Above the Clouds-Berkeley View of Cloud Computing

Cloud Computing, the long-held dream of computing as a utility, has the potential to transform a large part of the IT industry, making software even more attractive as a service and shaping the way IT hardware is designed and purchased. Developers with innovative ideas for new Internet services no longer require the large capital outlays in hardware to deploy their service or the human expense to operate it. They need not be concerned about overprovisioning for a service whose popularity does not meet their predictions, thus wasting costly resources, or underprovisioning for one that becomes wildly popular, thus missing potential customers and revenue. Moreover, companies with large batch-oriented tasks can get results as quickly as their programs can scale, since using 1000 servers for one hour costs no more than using one server for 1000 hours. This elasticity of resources, without paying a premium for large scale, is unprecedented in the history of IT.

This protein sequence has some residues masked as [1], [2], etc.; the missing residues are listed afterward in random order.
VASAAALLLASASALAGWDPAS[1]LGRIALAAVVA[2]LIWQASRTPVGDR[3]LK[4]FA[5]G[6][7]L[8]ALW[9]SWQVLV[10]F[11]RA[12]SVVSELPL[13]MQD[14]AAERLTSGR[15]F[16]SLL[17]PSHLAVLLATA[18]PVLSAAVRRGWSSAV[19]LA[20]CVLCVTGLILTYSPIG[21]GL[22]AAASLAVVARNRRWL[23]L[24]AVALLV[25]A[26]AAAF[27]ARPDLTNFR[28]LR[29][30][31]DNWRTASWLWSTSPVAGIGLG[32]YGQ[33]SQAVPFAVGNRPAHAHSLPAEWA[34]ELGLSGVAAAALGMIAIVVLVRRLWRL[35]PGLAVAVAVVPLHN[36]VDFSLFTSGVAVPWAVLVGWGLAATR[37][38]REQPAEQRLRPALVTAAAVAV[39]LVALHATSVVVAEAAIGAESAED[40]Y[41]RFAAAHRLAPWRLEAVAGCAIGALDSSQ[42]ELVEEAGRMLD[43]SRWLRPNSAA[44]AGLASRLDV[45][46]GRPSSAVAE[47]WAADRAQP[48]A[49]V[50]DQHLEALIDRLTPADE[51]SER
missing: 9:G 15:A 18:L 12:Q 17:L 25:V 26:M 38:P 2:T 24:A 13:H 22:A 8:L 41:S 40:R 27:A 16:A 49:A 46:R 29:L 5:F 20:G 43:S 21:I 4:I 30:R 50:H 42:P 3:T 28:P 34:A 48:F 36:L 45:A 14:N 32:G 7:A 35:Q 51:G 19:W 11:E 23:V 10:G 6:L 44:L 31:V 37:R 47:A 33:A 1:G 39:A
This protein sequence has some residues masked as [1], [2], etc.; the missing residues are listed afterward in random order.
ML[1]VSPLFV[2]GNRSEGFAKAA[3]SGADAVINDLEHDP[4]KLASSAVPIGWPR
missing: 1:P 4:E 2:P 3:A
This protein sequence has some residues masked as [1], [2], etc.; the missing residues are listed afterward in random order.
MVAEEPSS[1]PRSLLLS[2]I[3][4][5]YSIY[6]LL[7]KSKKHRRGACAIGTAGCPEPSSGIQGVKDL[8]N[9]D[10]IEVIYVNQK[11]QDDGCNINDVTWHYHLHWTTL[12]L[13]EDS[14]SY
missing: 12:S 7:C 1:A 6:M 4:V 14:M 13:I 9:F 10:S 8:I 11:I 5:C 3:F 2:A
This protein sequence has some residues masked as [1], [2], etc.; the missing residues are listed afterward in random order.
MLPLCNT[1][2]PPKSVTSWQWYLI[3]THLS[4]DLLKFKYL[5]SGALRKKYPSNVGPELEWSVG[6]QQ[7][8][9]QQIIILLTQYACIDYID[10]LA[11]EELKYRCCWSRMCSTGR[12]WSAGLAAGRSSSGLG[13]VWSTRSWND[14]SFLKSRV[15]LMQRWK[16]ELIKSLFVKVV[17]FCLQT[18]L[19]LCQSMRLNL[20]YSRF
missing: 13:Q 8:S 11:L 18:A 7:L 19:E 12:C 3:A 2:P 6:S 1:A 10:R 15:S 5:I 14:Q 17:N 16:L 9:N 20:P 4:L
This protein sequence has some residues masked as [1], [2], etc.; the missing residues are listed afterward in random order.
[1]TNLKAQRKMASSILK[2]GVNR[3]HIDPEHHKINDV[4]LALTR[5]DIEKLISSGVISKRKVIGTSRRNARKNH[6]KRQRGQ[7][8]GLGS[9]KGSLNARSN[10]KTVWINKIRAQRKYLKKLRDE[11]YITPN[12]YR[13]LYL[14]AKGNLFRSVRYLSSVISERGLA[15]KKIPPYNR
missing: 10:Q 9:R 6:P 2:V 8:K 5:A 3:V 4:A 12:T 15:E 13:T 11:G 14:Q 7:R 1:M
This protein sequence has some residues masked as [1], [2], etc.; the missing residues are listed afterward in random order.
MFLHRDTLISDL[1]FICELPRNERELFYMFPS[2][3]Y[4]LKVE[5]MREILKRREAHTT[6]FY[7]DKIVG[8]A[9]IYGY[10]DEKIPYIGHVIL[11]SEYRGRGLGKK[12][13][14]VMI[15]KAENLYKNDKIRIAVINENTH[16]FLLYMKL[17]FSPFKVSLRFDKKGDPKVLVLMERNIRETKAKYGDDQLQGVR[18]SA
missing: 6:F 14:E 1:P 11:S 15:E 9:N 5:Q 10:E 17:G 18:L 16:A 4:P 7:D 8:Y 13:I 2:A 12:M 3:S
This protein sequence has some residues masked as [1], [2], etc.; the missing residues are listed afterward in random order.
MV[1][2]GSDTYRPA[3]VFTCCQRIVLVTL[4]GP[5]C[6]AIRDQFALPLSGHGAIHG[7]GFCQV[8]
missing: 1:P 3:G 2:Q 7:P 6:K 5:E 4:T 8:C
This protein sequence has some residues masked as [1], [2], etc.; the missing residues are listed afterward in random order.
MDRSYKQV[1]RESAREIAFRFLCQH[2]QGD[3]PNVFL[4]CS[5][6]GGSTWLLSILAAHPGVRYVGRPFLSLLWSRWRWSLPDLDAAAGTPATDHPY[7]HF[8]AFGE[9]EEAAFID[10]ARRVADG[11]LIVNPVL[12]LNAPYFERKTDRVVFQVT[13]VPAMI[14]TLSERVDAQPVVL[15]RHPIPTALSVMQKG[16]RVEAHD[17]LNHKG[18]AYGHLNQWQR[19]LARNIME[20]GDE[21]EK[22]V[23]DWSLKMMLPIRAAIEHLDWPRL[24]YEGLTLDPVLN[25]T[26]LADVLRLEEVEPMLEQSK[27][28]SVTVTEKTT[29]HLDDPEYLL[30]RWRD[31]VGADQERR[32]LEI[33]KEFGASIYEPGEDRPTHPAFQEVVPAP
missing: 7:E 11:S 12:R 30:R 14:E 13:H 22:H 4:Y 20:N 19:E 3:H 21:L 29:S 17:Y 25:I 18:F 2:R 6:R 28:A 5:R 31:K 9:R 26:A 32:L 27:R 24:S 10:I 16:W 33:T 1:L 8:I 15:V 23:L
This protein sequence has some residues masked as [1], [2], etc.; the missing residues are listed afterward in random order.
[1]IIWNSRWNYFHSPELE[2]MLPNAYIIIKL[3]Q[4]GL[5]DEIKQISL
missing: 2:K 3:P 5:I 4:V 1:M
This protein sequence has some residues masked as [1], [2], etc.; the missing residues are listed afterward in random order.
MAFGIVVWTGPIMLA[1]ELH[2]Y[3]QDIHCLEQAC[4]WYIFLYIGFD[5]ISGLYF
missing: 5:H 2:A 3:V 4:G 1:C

Cloud Computing refers to both the applications delivered as services over the Internet and the hardware and systems software in the datacenters that provide those services. The services themselves have long been referred to as Software as a Service (SaaS). The datacenter hardware and software is what we will call a Cloud. When a Cloud is made available in a pay-as-you-go manner to the general public, we call it a Public Cloud; the service being sold is Utility Computing. We use the term Private Cloud to refer to internal datacenters of a business or other organization, not made available to the general public. Thus, Cloud Computing is the sum of SaaS and Utility Computing, but does not include Private Clouds. People can be users or providers of SaaS, or users or providers of Utility Computing. We focus on SaaS Providers (Cloud Users) and Cloud Providers, which have received less attention than SaaS Users. From a hardware point of view, three aspects are new in Cloud Computing. 1. The illusion of infinite computing resources available on demand, thereby eliminating the need for Cloud Computing users to plan far ahead for provisioning. 2. The elimination of an up-front commitment by Cloud users, thereby allowing companies to start small and increase hardware resources only when there is an increase in their needs. 3. The ability to pay for use of computing resources on a short-term basis as needed (e.g., processors by the hour and storage by the day) and release them as needed, thereby rewarding conservation by letting machines and storage go when they are no longer useful. We argue that the construction and operation of extremely large-scale, commodity-computer datacenters at lowcost locations was the key necessary enabler of Cloud Computing

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